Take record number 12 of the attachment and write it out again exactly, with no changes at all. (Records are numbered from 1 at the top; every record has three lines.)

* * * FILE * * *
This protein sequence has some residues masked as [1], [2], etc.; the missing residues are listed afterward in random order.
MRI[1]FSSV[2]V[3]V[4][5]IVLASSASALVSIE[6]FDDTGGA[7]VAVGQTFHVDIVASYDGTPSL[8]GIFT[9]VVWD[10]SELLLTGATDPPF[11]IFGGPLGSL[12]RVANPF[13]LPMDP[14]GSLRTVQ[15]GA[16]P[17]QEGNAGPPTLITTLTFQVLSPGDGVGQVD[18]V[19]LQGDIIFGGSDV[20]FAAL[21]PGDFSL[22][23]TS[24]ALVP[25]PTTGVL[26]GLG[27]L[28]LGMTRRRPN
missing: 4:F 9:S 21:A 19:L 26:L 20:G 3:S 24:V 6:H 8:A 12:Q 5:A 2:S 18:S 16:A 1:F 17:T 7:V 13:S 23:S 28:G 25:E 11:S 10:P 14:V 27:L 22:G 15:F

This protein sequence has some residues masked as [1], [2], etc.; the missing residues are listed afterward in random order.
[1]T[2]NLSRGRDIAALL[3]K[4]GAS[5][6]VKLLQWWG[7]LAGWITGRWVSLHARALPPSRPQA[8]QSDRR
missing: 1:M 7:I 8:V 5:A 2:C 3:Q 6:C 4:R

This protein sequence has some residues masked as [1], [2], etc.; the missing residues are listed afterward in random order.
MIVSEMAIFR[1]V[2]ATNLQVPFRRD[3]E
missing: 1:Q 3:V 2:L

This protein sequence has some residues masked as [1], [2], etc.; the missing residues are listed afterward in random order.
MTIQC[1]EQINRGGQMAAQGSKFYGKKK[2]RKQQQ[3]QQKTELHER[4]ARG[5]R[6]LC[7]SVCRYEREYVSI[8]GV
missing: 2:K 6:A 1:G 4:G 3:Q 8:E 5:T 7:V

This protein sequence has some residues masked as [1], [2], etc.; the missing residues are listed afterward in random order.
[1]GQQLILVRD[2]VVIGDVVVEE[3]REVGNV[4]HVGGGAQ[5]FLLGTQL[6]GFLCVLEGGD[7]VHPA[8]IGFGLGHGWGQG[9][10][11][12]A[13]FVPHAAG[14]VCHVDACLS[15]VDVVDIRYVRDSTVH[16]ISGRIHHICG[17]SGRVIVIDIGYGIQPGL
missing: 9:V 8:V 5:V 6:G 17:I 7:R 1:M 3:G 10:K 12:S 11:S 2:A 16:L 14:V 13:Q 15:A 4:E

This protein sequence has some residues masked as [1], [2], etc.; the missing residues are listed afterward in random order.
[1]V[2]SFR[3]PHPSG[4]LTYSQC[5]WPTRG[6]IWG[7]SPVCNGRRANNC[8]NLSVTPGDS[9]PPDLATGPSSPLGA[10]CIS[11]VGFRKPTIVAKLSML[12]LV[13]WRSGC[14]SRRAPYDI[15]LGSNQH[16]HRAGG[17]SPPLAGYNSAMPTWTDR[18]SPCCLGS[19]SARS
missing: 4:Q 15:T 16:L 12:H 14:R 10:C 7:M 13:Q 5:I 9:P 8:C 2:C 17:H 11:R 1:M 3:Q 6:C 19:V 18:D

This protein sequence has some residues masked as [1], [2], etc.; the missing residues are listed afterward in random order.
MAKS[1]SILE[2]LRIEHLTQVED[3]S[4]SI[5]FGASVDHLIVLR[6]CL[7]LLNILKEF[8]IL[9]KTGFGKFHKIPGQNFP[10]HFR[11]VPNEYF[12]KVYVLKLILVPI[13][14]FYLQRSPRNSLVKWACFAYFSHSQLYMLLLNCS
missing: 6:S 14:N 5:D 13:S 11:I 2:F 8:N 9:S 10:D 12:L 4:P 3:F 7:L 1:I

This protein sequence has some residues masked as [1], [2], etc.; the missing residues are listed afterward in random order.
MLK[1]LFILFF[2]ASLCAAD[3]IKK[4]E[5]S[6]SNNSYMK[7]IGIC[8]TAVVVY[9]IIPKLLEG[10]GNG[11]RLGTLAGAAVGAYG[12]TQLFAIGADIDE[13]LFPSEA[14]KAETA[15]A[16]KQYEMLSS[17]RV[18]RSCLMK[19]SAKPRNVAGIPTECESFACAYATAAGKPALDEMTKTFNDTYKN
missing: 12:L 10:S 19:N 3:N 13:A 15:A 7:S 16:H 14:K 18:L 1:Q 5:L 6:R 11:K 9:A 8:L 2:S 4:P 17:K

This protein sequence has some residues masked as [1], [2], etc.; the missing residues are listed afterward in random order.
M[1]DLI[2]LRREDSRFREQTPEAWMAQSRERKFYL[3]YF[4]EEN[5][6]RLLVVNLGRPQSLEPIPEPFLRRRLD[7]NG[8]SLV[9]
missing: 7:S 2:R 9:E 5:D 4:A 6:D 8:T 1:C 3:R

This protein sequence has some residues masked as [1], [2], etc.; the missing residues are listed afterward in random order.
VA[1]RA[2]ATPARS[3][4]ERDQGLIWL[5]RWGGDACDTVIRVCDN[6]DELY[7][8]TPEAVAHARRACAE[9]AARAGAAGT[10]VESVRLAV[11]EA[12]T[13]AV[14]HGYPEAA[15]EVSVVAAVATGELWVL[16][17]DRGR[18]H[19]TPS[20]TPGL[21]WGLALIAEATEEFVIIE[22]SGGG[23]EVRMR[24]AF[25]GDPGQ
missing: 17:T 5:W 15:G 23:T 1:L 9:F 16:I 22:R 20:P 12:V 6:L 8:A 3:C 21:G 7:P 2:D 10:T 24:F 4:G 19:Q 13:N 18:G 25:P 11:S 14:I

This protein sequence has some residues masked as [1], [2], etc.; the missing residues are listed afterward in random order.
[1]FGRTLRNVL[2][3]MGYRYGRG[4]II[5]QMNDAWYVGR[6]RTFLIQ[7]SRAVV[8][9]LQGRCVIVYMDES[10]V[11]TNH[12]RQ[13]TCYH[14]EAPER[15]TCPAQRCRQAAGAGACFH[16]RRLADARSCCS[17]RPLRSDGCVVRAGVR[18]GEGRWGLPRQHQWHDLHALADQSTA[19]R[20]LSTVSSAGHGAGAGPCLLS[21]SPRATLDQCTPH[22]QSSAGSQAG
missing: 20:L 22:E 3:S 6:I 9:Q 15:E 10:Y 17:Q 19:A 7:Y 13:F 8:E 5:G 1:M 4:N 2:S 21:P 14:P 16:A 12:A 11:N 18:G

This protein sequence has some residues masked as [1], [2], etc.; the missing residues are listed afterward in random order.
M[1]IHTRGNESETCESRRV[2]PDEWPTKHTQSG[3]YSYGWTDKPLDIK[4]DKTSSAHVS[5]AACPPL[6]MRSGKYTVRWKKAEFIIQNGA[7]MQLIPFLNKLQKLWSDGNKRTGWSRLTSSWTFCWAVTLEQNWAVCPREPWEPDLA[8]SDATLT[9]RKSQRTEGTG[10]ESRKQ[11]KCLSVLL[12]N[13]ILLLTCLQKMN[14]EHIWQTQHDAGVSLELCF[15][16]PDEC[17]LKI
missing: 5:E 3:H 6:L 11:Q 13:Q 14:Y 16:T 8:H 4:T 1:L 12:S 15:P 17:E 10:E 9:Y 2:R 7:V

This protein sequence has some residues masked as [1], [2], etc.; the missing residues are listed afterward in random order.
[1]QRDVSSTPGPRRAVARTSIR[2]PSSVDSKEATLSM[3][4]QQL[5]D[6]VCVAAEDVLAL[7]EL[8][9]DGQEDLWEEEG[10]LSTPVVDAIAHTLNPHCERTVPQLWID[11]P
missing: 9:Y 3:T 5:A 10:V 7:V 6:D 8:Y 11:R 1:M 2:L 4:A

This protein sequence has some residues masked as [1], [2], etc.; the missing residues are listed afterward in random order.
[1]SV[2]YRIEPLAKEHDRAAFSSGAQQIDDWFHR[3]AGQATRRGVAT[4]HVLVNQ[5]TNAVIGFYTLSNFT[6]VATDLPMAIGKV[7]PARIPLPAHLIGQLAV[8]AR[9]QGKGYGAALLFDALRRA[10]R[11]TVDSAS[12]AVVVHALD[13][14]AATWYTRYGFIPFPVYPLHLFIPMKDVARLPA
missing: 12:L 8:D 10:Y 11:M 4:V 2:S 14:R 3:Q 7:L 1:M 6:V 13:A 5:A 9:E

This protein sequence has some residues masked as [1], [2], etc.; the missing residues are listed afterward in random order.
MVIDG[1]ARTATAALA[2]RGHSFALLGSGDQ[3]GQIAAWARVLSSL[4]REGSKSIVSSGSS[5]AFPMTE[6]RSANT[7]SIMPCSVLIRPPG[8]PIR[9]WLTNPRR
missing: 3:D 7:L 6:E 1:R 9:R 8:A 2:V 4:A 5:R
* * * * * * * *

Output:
This protein sequence has some residues masked as [1], [2], etc.; the missing residues are listed afterward in random order.
M[1]IHTRGNESETCESRRV[2]PDEWPTKHTQSG[3]YSYGWTDKPLDIK[4]DKTSSAHVS[5]AACPPL[6]MRSGKYTVRWKKAEFIIQNGA[7]MQLIPFLNKLQKLWSDGNKRTGWSRLTSSWTFCWAVTLEQNWAVCPREPWEPDLA[8]SDATLT[9]RKSQRTEGTG[10]ESRKQ[11]KCLSVLL[12]N[13]ILLLTCLQKMN[14]EHIWQTQHDAGVSLELCF[15][16]PDEC[17]LKI
missing: 5:E 3:H 6:L 11:Q 13:Q 14:Y 16:T 8:H 4:T 1:L 12:S 15:P 17:E 10:E 9:Y 2:R 7:V